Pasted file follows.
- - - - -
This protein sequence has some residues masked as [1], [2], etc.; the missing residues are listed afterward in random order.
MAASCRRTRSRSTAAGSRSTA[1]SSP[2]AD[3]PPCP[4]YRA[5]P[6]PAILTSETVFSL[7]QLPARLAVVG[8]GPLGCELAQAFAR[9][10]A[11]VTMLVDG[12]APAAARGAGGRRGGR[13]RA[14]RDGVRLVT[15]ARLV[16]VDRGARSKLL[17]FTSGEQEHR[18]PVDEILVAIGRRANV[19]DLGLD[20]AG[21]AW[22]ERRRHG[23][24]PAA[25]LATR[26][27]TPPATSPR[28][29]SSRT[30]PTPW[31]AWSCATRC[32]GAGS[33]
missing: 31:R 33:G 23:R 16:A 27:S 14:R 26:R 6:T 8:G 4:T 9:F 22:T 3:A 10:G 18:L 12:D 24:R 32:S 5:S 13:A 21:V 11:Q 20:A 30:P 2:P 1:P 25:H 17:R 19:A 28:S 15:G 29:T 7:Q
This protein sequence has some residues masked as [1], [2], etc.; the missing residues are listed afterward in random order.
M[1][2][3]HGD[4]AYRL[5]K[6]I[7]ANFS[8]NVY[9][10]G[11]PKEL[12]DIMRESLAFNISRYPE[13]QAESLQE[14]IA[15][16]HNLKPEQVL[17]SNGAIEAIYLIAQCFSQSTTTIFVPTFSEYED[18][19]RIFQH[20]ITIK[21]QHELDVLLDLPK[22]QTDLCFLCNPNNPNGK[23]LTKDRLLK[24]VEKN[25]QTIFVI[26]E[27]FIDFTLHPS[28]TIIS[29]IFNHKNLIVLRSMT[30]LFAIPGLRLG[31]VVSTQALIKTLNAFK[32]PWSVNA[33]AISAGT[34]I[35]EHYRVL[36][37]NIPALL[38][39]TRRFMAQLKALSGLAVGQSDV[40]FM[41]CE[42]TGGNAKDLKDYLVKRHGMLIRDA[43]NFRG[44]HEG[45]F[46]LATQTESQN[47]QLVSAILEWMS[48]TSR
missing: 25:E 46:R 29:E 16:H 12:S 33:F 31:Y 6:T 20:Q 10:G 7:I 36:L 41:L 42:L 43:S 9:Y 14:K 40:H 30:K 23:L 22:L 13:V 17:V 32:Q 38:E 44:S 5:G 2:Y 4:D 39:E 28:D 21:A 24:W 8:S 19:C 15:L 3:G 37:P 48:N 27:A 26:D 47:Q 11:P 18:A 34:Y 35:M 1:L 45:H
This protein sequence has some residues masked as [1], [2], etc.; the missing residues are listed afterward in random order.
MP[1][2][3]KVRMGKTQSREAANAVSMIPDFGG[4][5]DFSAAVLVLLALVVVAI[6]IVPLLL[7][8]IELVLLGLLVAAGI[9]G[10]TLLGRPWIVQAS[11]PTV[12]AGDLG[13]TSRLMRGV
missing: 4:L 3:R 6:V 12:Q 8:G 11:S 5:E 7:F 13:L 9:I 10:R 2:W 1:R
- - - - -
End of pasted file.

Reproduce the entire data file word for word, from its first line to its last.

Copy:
This protein sequence has some residues masked as [1], [2], etc.; the missing residues are listed afterward in random order.
MAASCRRTRSRSTAAGSRSTA[1]SSP[2]AD[3]PPCP[4]YRA[5]P[6]PAILTSETVFSL[7]QLPARLAVVG[8]GPLGCELAQAFAR[9][10]A[11]VTMLVDG[12]APAAARGAGGRRGGR[13]RA[14]RDGVRLVT[15]ARLV[16]VDRGARSKLL[17]FTSGEQEHR[18]PVDEILVAIGRRANV[19]DLGLD[20]AG[21]AW[22]ERRRHG[23][24]PAA[25]LATR[26][27]TPPATSPR[28][29]SSRT[30]PTPW[31]AWSCATRC[32]GAGS[33]
missing: 31:R 33:G 23:R 16:A 27:S 14:R 26:R 6:T 8:G 4:T 9:F 22:T 3:A 10:G 18:L 12:D 24:R 32:S 5:S 13:A 21:V 11:Q 20:A 30:P 2:P 1:P 25:H 17:R 19:A 28:S 15:G 29:T 7:Q
This protein sequence has some residues masked as [1], [2], etc.; the missing residues are listed afterward in random order.
M[1][2][3]HGD[4]AYRL[5]K[6]I[7]ANFS[8]NVY[9][10]G[11]PKEL[12]DIMRESLAFNISRYPE[13]QAESLQE[14]IA[15][16]HNLKPEQVL[17]SNGAIEAIYLIAQCFSQSTTTIFVPTFSEYED[18][19]RIFQH[20]ITIK[21]QHELDVLLDLPK[22]QTDLCFLCNPNNPNGK[23]LTKDRLLK[24]VEKN[25]QTIFVI[26]E[27]FIDFTLHPS[28]TIIS[29]IFNHKNLIVLRSMT[30]LFAIPGLRLG[31]VVSTQALIKTLNAFK[32]PWSVNA[33]AISAGT[34]I[35]EHYRVL[36][37]NIPALL[38][39]TRRFMAQLKALSGLAVGQSDV[40]FM[41]CE[42]TGGNAKDLKDYLVKRHGMLIRDA[43]NFRG[44]HEG[45]F[46]LATQTESQN[47]QLVSAILEWMS[48]TSR
missing: 25:E 46:R 29:E 16:H 12:S 33:F 31:Y 6:T 20:Q 10:G 7:I 36:L 41:L 42:L 43:S 9:Y 14:K 40:H 30:K 23:L 22:L 13:V 17:V 32:Q 38:E 44:S 5:G 2:Y 4:D 39:E 28:D 21:A 24:W 8:S 19:C 15:L 3:G 37:P 48:N 27:A 26:D 47:Q 11:P 18:A 34:Y 35:M 1:L 45:H
This protein sequence has some residues masked as [1], [2], etc.; the missing residues are listed afterward in random order.
MP[1][2][3]KVRMGKTQSREAANAVSMIPDFGG[4][5]DFSAAVLVLLALVVVAI[6]IVPLLL[7][8]IELVLLGLLVAAGI[9]G[10]TLLGRPWIVQAS[11]PTV[12]AGDLG[13]TSRLMRGV
missing: 4:L 3:R 6:V 12:Q 8:G 11:S 5:E 7:F 13:L 9:I 10:R 2:W 1:R